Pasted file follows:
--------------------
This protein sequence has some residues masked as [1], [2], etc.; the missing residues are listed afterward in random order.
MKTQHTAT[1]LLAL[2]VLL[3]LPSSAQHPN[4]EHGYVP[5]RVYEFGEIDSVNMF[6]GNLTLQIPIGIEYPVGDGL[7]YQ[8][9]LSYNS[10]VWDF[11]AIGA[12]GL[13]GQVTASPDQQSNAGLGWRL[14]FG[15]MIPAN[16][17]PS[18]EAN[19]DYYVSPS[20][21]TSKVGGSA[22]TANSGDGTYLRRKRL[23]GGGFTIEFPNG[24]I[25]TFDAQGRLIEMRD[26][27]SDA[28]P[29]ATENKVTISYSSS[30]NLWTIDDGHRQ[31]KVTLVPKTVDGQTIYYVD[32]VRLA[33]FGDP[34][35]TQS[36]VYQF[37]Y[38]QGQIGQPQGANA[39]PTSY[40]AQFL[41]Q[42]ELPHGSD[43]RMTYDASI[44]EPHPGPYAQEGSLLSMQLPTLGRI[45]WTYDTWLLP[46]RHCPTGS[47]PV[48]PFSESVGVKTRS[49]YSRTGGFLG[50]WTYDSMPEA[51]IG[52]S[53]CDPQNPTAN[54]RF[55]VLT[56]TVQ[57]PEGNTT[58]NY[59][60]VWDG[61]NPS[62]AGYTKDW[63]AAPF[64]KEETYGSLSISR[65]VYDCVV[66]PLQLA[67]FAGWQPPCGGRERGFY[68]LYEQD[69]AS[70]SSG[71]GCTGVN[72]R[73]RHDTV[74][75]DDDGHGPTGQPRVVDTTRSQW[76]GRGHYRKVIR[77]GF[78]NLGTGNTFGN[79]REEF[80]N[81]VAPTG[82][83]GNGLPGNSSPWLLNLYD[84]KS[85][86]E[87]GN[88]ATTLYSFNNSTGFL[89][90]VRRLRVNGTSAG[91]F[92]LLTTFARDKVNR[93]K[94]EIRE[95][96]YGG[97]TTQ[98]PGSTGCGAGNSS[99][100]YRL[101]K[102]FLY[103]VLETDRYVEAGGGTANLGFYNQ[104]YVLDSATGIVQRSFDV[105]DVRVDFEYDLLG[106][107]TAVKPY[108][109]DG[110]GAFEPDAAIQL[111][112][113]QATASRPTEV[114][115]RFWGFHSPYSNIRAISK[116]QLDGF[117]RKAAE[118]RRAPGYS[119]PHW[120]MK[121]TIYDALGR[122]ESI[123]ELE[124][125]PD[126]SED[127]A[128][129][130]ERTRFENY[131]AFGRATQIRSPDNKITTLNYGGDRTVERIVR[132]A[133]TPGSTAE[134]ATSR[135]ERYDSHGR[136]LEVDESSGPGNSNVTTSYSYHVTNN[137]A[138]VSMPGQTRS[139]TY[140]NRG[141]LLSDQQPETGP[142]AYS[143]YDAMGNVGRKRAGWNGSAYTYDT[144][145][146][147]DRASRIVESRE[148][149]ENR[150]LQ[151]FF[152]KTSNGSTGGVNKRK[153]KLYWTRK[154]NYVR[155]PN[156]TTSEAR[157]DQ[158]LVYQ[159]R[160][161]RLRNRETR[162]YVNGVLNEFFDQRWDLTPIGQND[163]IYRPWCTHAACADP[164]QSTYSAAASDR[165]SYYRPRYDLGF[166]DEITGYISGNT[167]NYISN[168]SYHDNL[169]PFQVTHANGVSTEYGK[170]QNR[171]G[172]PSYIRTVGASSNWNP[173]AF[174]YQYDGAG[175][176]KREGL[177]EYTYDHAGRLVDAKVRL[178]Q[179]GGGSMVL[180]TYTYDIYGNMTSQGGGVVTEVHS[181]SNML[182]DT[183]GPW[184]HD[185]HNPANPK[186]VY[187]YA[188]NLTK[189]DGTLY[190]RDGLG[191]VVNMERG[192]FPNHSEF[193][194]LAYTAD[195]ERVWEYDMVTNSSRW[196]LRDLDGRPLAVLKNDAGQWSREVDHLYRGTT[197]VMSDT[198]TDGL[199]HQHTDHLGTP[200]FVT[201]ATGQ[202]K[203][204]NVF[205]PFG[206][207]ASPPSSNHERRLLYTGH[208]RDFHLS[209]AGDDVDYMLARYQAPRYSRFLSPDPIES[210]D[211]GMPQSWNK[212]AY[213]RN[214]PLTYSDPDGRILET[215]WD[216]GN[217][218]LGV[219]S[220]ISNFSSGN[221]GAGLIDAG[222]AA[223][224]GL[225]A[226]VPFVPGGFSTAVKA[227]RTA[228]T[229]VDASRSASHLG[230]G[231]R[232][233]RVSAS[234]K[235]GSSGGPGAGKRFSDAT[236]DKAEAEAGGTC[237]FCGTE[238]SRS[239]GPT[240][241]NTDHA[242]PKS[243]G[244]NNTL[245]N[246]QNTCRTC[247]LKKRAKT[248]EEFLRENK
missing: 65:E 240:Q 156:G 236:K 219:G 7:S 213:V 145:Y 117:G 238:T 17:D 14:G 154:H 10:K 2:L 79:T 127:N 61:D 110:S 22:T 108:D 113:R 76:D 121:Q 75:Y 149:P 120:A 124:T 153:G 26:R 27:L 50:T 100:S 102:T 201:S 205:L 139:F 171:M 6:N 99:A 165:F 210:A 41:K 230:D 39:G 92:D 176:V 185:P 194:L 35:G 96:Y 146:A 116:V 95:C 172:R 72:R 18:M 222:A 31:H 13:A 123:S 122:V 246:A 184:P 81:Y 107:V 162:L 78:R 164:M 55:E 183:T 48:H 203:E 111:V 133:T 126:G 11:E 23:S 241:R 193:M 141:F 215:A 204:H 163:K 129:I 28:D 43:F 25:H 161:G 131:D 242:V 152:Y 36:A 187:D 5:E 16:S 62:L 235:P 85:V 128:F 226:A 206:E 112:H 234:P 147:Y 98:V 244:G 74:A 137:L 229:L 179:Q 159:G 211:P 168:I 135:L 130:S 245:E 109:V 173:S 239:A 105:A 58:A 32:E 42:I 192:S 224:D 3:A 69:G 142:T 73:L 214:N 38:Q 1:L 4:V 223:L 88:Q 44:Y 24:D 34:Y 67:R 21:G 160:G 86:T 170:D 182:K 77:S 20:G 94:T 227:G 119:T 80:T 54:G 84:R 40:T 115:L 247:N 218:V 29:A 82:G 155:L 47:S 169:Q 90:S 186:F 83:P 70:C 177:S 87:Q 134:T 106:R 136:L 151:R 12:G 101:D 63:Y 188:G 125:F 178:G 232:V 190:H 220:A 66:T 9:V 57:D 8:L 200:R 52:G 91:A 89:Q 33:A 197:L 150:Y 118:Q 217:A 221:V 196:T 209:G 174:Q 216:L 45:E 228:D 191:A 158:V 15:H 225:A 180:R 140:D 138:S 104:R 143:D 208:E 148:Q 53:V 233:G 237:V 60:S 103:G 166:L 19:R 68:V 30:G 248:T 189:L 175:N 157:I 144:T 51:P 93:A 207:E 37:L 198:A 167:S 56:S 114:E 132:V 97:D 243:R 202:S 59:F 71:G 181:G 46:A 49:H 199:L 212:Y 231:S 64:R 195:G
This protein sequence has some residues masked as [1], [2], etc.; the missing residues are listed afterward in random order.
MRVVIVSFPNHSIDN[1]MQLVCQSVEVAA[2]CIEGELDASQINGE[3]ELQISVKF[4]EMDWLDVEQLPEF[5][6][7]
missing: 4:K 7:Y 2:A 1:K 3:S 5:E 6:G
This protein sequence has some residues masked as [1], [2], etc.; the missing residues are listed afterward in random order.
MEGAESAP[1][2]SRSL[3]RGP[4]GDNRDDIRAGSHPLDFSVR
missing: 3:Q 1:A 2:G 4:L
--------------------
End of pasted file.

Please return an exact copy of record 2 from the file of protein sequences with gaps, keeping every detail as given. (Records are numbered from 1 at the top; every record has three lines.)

This protein sequence has some residues masked as [1], [2], etc.; the missing residues are listed afterward in random order.
MRVVIVSFPNHSIDN[1]MQLVCQSVEVAA[2]CIEGELDASQINGE[3]ELQISVKF[4]EMDWLDVEQLPEF[5][6][7]
missing: 4:K 7:Y 2:A 1:K 3:S 5:E 6:G